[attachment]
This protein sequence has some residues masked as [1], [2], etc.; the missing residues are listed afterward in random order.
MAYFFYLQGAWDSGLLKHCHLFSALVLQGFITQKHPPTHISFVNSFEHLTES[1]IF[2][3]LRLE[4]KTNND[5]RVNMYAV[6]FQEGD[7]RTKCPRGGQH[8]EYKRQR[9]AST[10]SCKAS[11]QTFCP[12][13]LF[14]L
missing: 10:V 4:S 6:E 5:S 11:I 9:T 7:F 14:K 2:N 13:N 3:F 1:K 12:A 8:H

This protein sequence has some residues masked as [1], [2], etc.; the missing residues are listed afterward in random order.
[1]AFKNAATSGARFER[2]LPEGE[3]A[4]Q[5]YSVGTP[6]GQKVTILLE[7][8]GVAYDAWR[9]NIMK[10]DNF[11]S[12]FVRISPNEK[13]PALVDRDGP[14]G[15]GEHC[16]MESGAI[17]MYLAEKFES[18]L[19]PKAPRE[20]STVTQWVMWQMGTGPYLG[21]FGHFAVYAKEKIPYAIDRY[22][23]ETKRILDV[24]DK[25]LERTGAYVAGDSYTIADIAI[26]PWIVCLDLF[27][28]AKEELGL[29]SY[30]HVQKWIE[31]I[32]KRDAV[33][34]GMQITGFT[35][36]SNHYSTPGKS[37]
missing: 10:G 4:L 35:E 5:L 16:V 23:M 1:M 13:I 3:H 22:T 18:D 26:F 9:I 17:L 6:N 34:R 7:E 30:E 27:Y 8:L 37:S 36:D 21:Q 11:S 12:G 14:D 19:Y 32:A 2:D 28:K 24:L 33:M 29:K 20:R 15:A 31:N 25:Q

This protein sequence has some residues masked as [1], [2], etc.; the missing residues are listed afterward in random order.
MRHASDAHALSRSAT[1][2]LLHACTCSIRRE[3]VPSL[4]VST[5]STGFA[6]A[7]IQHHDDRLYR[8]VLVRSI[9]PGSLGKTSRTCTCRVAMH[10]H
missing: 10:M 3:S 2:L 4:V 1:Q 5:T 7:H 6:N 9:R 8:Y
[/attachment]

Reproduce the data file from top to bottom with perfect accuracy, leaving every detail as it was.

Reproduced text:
This protein sequence has some residues masked as [1], [2], etc.; the missing residues are listed afterward in random order.
MAYFFYLQGAWDSGLLKHCHLFSALVLQGFITQKHPPTHISFVNSFEHLTES[1]IF[2][3]LRLE[4]KTNND[5]RVNMYAV[6]FQEGD[7]RTKCPRGGQH[8]EYKRQR[9]AST[10]SCKAS[11]QTFCP[12][13]LF[14]L
missing: 10:V 4:S 6:E 5:S 11:I 9:T 7:F 14:K 2:N 13:N 3:F 1:K 12:A 8:H

This protein sequence has some residues masked as [1], [2], etc.; the missing residues are listed afterward in random order.
[1]AFKNAATSGARFER[2]LPEGE[3]A[4]Q[5]YSVGTP[6]GQKVTILLE[7][8]GVAYDAWR[9]NIMK[10]DNF[11]S[12]FVRISPNEK[13]PALVDRDGP[14]G[15]GEHC[16]MESGAI[17]MYLAEKFES[18]L[19]PKAPRE[20]STVTQWVMWQMGTGPYLG[21]FGHFAVYAKEKIPYAIDRY[22][23]ETKRILDV[24]DK[25]LERTGAYVAGDSYTIADIAI[26]PWIVCLDLF[27][28]AKEELGL[29]SY[30]HVQKWIE[31]I[32]KRDAV[33][34]GMQITGFT[35][36]SNHYSTPGKS[37]
missing: 10:G 4:L 35:E 5:L 16:V 23:M 1:M 13:I 3:H 22:T 18:D 26:F 9:I 17:L 6:N 34:R 7:E 30:E 27:Y 8:L 37:S 36:D 21:Q 11:S 12:G 14:D 19:Y 32:A 2:D 28:K 24:L 33:M 29:K 20:R 15:A 31:N 25:Q

This protein sequence has some residues masked as [1], [2], etc.; the missing residues are listed afterward in random order.
MRHASDAHALSRSAT[1][2]LLHACTCSIRRE[3]VPSL[4]VST[5]STGFA[6]A[7]IQHHDDRLYR[8]VLVRSI[9]PGSLGKTSRTCTCRVAMH[10]H
missing: 10:M 3:S 2:L 4:V 1:Q 5:T 7:H 6:N 9:R 8:Y